Following a relatively successful college wrestling career, Birchler has aligned himself with the AMA Fight Club and has shown off enough talent and potential to possibly one day compete in the UFC.
Birchler wrestled at Edinboro University, which has recently produced a long list of MMA fighters such as Josh Kosheck, Justin Wilcox, and Shawn Bunch. Birchler never claimed All-American status though he was a national qualifier in 2009 and 2010. Birchler was one win away from reaching All-American status in 2010, but he lost to fellow prospect Jared Rosholt. Upon graduation, Birchler began training at the AMA Fight Club, which is one of the most respected camps on the East Coast.
Birchler quickly test his skills in the amateur ranks, amassing a 3-0 record before turning professional in 2011. Birchler initially debuted for the Ring of Combat promotion, easily finishing Shawn Obasi via 1st round TKO. Unfortunately, Birchler would not compete again in 2011 as he had 2 fights scratched in the Pro Elite tournament and Ring of Combat. Birchler eventually returned in 2012, once again winning via 1st round finish. He soon signed with the Cage Fury Fighting Championships (CFFC), which is considered one of the top promotions in the Northeast.
Birchler has since won all 3 fights under the CFFC banner, though he has not been able to finish any of his opponents. In his last win, he defeated Joe Stripling for the CFFC Heavyweight title. He is tentatively scheduled to defend that belt against Johnny Curtis later this year.
AMA Fight Club is home to the Miller brother, Jim and Dan, Charlie Brenneman, Sean Santella, and the list goes on and on. They are stocked full of hard-working, gritty style fighters that are heavy on wrestling and grappling. That style fits right in line with what Birchler has shown in most of his fights. The AMA Fight Club has fighters competing in a variety of promotions, including the UFC and Bellator.
Birchler’s promotion, CFFC, does not post any of their fight footage online, so unfortunately most of Birchler’s available footage is from a couple of years ago. Despite being the champion at CFFC, they are rumored to have an out clause should the UFC come calling.
Birchler hasn’t lit the world on fire compared to some of the other MMA prospects featured in this Report. There are no big name wins or highlight reel finishes. Yet, that is the way most of the fighters from AMA Fight Club operate. I am not too concerned about Bircher’s recent lack of finishes because he has still been able to grind out victories while showing off good conditioning and grappling control.
Birchler is a good athlete, but he is not what I would call explosive. He moves well for a big man and has shown off some excellent grappling when he gets his fights to the floor. When Birchler scores a takedown, that’s usually a wrap for the entire round because he is adept at establishing position whether in full mount or seizing back control. Birchler does have some decent power in his hands and has been working feverishly on improving his overall standup. It’s still a work in progress, but he has shown off enough skills that he looks somewhat capable of fending for himself should he not be able to score an early takedown.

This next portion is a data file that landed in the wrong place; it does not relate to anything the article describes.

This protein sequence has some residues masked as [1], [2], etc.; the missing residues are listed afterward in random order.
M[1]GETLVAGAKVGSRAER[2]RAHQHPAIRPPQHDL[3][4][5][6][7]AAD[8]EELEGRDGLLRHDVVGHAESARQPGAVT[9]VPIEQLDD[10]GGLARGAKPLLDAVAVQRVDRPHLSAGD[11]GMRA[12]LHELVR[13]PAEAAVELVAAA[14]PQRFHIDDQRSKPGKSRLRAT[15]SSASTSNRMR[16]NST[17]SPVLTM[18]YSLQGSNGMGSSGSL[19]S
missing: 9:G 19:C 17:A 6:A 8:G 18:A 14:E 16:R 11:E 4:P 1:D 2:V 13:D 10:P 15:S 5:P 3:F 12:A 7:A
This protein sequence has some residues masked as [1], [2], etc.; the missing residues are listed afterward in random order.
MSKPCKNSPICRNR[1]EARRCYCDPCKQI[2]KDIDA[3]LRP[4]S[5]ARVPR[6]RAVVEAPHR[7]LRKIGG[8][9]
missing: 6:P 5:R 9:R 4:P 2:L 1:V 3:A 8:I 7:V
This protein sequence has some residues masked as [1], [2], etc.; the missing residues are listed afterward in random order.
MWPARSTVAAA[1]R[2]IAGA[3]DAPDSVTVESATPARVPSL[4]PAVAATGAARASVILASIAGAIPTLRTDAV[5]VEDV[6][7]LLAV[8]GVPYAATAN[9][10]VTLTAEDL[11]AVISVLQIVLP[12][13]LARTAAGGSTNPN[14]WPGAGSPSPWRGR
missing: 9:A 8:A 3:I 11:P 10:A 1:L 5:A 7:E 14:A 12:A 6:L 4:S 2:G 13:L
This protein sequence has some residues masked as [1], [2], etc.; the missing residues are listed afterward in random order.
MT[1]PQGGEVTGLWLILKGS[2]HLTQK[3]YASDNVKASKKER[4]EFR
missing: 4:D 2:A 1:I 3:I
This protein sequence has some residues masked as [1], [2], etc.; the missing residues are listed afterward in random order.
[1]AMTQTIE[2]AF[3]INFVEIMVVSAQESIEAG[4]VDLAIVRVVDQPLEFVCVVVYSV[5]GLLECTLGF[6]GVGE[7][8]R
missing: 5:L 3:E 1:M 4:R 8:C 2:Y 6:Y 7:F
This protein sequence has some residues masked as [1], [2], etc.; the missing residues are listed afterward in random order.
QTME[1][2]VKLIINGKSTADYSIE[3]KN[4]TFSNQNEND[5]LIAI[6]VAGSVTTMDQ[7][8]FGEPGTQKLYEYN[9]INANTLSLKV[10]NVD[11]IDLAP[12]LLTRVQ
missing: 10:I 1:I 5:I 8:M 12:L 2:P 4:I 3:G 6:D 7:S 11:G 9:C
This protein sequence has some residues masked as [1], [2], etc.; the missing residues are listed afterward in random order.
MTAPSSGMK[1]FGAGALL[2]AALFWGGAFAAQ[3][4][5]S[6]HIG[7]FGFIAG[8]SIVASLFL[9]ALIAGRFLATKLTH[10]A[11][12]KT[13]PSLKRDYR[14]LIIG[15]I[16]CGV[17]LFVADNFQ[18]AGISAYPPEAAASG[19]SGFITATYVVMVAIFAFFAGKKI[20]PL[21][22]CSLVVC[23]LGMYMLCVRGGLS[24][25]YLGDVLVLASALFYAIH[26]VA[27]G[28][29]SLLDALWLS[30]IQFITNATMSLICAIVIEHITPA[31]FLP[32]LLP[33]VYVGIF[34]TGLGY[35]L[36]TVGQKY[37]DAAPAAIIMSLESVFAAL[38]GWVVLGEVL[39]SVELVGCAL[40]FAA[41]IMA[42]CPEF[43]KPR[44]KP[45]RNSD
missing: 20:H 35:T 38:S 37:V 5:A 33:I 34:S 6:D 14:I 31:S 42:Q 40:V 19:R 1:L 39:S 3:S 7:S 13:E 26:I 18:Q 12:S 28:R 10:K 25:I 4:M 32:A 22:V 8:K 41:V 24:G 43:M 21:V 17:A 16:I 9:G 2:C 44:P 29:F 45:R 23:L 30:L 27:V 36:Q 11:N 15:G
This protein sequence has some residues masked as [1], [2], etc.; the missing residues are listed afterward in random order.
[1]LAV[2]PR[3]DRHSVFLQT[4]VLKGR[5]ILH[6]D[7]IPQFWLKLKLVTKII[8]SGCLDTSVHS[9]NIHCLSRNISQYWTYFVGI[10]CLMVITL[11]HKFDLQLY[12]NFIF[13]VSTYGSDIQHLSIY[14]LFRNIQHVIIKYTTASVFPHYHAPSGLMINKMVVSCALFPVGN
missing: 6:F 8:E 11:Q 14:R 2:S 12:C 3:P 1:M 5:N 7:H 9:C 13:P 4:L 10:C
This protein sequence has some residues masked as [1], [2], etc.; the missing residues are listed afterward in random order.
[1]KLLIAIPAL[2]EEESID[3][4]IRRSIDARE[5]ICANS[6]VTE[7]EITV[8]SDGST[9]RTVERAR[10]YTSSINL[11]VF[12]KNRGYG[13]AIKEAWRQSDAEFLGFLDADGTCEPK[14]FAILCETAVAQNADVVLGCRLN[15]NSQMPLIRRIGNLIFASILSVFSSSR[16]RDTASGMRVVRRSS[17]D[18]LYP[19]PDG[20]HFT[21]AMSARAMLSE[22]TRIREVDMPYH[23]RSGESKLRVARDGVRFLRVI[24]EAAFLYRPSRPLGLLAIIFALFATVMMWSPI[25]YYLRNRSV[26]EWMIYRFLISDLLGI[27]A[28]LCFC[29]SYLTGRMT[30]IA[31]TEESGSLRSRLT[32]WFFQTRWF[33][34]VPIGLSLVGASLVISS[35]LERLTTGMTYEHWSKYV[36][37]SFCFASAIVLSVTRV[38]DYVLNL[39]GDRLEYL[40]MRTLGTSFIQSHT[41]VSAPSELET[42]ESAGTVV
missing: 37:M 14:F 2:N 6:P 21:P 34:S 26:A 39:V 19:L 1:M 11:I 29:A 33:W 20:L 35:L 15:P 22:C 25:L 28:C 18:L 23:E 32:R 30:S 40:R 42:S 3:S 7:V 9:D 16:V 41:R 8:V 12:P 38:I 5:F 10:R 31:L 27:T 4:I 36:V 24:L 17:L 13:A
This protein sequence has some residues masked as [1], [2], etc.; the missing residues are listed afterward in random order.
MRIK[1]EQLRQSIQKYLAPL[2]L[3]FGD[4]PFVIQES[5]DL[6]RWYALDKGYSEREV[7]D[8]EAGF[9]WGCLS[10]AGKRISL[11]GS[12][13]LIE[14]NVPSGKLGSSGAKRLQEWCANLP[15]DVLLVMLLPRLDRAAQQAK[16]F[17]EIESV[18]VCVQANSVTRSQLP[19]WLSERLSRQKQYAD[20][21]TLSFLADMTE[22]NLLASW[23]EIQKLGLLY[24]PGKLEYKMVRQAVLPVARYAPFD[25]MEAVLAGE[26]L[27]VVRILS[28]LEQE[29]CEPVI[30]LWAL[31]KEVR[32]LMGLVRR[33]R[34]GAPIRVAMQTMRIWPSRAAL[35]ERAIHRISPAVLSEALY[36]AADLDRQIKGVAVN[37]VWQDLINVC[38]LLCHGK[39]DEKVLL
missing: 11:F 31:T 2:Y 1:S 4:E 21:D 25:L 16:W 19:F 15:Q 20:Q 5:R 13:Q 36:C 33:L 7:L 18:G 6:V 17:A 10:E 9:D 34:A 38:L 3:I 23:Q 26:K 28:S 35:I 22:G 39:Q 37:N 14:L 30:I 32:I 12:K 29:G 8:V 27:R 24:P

This could all change once Birchler starts facing stiffer competition. Birchler’s wrestling is good, but not elite compared to fellow prospects Steve Mocco, Jared Rosholt, and Mark Ellis. His grappling looks excellent on the available footage I could find, but most of those fights were against opponents with losing records. I try to counter those questions with the fact that he is training with skilled grapplers at AMA Fight Club, but it is still a viable question mark until he faces a battle-tested veteran. The main question mark comes back to Birchler’s striking. Many collegiate wrestlers trying to make the transition to MMA end up falling short of expectations due to their overall shortcomings in the striking department. I have noticed that Birchler keeps his chin straight up and doesn’t use lateral movement when his opponents come in to pressure. That is a recipe for disaster, so hopefully, Birchler is continuing to work on his striking defense and sorting out these issues before he moves on to the next level.
Birchler doesn’t have Top 10 potential like the 2 guys ranked behind him, Walt Harris and Ante Delija. What he does have though is a very good shot at grinding his way to an eventual Top 20 spot on the UFC’s roster. Birchler has the wrestling pedigree, conditioning, and grappling to compete at the UFC level. If Birchler can make himself into a Jim Miller-type fighter that is always pushing forward and winning fights based on his heart and grit rather than perfect technique and skill, he has a chance to make it. The UFC’s Heavyweight Division is still lacking in the wrestling department. Many of their mid-level fighters (Rothwell, Schaub, Mitrione, Barry) are more of strikers than anything else. That opens up an opportunity for Birchler to potentially come in and win some big fights. I don’t think Birchler is ready just yet, but 2 years from now, I wouldn’t be surprised to see Birchler come in and hold his own against some of the UFC’s current crop of Heavyweights.
Video 1: Birchler vs. J.A. Dudley (2012)
Video 2: Birchler vs. Shawn Obasi (2011)
Sherdog Profile: http://www.sherdog.com/fighter/Chris-Birchler-75224